Bio-inspired patterned surface for submicron particle deposition in a fully developed turbulent duct
bio-inspired, surface rib array, particle deposition, submicron particles, fully developed turbulent flow
Arrays of surface ribs have been reported to significantly enhance particle collection efficiency in particle removal devices. However, the surface ribs also cause a higher pressure drop. Therefore, the overall performance needs to take into consideration the above factors. In this study, different forms of surface ribs inspired by nature were designed and parametric studies were performed to enhance deposition efficiency. Our parametric studies comprised three different aspects: geometry of the patterned surface, pitch-to-height ratio, and particle size. The flow field around patterned surfaces was simulated in a two-dimensional channel flow by using the Reynolds stress model, corrected by turbulence velocity fluctuation in the wall-normal direction. The particle trajectory was solved by using Lagrangian particle tracking. When the overall efficiency ratio was considered, a semi-circular pattern had the best overall efficiency with 1137 times increase when compared to the case without patterns. Although the open-circular pattern has the minimum particle deposition enhancement, the overall efficiency of the open-circular pattern has 862 times increase compared to the case without patterns. Surface ribs (semi-circular, triangular and rectangular) can achieve a higher particle deposition velocity, but a higher flow resistance is generated compared with applying the open-circular surface ribs. The deposition location was then investigated for different surface ribs at different pitch-to-height ratios (p/e). This study shows that the semi-circular surface pattern should be recommended to enhance the overall performance of particle removal devices, especially for submicron particles.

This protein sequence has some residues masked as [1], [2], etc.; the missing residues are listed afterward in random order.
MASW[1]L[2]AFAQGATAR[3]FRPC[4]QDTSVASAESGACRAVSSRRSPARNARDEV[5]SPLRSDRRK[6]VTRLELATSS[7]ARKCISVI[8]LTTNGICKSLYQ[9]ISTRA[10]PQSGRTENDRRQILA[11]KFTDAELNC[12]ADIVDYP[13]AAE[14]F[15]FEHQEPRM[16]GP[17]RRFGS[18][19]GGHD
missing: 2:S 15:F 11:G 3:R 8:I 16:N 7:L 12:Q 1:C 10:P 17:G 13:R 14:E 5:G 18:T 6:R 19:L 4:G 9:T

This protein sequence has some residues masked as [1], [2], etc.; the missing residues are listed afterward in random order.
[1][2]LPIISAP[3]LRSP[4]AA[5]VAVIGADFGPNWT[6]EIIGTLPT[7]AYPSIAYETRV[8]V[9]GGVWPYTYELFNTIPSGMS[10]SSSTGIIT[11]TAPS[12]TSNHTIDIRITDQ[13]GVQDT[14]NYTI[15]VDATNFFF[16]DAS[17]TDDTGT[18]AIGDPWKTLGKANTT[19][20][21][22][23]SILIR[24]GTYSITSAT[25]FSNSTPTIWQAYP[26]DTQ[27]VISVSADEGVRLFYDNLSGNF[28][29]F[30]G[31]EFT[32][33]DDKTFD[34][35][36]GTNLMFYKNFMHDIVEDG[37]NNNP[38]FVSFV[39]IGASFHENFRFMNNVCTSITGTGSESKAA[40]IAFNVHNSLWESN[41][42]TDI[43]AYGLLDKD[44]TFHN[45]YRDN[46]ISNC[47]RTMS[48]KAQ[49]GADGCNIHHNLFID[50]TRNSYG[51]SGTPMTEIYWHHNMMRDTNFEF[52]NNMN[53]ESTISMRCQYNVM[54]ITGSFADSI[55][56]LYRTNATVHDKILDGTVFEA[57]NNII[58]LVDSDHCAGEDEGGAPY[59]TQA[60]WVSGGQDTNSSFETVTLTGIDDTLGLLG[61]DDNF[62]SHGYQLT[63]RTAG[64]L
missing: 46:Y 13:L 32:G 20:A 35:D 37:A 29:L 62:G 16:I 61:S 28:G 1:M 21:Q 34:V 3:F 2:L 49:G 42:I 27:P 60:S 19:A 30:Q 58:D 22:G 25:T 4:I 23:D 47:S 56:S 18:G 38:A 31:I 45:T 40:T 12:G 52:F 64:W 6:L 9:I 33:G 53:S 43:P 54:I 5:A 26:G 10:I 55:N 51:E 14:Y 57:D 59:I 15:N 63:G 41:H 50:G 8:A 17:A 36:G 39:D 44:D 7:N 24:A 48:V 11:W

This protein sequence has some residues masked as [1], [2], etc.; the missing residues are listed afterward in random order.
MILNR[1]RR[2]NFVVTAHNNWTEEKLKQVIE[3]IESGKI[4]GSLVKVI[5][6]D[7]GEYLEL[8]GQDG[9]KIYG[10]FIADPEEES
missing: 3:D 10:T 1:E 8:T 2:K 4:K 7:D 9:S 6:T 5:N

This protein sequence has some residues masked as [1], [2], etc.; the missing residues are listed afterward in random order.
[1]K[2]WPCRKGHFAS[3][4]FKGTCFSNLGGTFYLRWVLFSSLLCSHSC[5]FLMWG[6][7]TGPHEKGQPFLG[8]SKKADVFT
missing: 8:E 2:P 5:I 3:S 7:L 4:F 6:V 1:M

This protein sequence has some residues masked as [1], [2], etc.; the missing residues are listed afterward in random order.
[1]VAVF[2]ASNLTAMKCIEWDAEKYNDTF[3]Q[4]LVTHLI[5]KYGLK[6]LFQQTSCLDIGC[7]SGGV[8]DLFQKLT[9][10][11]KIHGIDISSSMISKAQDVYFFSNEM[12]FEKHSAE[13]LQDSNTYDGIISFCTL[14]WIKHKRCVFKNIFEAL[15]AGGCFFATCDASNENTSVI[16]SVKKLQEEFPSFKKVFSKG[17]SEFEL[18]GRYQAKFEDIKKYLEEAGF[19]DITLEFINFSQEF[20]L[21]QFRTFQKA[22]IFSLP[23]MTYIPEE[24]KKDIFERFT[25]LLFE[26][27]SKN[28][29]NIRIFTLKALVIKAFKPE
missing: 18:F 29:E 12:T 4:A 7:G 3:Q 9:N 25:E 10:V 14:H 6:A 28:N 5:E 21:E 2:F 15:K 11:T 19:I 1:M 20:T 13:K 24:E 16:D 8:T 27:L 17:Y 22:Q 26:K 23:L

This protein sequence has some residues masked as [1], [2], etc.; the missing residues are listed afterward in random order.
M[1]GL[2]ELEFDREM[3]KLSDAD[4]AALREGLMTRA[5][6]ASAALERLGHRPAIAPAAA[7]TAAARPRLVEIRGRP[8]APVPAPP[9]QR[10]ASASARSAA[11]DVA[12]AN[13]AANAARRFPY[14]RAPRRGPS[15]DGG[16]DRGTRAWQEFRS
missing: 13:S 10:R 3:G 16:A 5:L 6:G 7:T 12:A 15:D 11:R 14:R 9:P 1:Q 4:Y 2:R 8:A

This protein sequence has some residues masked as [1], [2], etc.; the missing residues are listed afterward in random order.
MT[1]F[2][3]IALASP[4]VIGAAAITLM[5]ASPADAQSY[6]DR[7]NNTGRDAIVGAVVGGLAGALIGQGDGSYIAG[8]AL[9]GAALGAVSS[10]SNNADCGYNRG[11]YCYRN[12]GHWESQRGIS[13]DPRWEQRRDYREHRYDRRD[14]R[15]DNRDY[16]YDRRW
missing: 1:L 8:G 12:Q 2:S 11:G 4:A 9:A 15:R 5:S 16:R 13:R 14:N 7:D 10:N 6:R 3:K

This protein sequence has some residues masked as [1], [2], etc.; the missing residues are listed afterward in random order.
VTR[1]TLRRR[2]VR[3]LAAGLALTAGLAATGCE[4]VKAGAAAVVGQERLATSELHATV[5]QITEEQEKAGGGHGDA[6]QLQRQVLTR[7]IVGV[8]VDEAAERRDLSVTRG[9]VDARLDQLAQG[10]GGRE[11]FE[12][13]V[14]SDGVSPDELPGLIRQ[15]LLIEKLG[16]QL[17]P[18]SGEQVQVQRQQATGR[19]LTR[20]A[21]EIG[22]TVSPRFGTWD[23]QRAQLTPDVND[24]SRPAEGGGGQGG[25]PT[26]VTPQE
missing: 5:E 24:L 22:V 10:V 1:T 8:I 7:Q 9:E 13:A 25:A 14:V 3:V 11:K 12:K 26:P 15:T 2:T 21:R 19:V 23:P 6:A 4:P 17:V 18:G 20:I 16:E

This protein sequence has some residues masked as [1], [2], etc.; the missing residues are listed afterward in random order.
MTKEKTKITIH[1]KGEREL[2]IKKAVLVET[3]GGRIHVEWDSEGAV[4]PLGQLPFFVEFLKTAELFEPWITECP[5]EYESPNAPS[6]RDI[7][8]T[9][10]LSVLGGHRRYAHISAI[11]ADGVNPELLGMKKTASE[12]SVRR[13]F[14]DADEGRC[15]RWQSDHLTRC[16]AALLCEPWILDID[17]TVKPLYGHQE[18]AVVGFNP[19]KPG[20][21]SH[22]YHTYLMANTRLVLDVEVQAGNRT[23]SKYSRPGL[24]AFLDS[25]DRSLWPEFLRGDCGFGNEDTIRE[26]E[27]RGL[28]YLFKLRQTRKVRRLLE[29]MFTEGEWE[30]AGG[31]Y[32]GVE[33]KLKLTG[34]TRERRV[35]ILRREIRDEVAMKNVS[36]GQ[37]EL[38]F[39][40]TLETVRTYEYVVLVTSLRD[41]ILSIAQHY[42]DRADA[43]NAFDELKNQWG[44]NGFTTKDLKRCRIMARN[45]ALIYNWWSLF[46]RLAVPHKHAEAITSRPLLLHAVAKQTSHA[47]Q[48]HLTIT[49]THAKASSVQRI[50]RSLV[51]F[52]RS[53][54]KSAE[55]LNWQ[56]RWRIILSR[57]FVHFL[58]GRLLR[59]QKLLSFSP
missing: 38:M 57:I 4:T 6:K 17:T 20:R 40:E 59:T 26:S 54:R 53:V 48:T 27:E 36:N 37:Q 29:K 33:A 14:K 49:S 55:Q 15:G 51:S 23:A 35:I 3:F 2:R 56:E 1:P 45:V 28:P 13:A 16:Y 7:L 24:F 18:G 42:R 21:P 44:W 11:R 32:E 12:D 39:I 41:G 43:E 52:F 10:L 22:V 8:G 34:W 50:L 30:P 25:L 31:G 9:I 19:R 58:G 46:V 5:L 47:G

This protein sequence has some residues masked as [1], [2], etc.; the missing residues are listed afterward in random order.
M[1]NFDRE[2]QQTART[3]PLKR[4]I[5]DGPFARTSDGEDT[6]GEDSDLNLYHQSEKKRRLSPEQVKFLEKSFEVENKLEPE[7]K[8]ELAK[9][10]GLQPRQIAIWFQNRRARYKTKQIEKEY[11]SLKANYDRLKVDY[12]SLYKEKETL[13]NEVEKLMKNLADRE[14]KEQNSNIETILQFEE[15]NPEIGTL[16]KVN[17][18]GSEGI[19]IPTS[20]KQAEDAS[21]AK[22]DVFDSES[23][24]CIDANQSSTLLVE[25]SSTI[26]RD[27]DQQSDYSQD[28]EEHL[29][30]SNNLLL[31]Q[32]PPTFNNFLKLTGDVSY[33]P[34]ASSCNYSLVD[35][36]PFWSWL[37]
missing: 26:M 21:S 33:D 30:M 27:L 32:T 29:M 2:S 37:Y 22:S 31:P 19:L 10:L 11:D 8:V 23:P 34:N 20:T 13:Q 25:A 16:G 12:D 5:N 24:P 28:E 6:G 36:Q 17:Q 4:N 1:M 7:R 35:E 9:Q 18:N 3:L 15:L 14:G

Tsinghua University Press
Haolun Xu, Sau Chung Fu, Ka Chung Chan et al. Bio-inspired patterned surface for submicron particle deposition in a fully developed turbulent duct. Build Simul, 2020, 13(5): 1111–1123.